File Name: urbanization and population growth .zip
Urbanization or urbanisation refers to the population shift from rural to urban areas , the decrease in the proportion of people living in rural areas , and the ways in which societies adapt to this change. Although the two concepts are sometimes used interchangeably, urbanization should be distinguished from urban growth. Whereas urbanization refers to the proportion of the total national population living in areas classified as urban, urban growth strictly refers to the absolute number of people living in those areas. Urbanization is relevant to a range of disciplines, including urban planning , geography , sociology , architecture , economics , and public health.
PIP: Rapid population growth is one of the major contributing factors to the poverty and under-development of Third World countries--especially African countries, which boast the highest population growth rates in the world. Several factors are responsible for the rapid growth: a drop in mortality rates, a young population, improved standards of living, and attitudes and practices which favor high fertility.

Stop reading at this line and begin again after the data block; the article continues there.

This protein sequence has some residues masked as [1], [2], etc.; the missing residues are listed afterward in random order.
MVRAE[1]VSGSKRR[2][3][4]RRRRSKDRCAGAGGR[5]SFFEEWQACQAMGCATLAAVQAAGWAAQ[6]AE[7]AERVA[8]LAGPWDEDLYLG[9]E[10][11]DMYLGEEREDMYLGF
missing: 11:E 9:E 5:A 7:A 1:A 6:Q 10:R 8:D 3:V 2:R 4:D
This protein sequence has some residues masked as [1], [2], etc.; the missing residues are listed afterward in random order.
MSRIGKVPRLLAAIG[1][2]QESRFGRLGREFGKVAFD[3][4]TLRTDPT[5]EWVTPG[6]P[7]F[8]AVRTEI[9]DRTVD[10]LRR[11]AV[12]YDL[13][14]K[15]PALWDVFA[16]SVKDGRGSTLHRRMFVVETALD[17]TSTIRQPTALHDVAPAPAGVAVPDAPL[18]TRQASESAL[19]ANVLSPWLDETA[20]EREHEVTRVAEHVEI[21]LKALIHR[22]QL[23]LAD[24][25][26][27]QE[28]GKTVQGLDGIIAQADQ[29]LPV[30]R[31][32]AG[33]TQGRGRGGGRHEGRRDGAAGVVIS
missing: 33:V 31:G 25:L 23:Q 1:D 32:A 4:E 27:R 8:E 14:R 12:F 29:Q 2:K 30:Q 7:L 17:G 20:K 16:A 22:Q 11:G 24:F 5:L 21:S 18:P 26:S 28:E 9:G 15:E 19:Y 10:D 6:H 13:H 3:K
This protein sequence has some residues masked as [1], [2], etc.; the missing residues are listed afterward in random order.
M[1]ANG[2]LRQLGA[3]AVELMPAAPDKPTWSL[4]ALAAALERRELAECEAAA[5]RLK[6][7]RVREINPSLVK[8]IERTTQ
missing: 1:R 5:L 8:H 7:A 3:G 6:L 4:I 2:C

Africans view large families as an economic asset and as a symbol of worth and honor, and parents see it as security during old age. The ideal family size in Africa is 5 to 7 children. Because of its complex causes, curbing the rapid growth is not easy. In addition to strategic difficulties, population policies usually meet opposition, often from religious groups. So in order to gain acceptance, population programs need to be integrated with ongoing community development programs.
Even though it often engenders opposition, family planning is more crucial then ever, as the rapid population growth continues to create an explosive situation. Rapid growth has led to uncontrolled urbanization, which has produced overcrowding, destitution, crime, pollution, and political turmoil.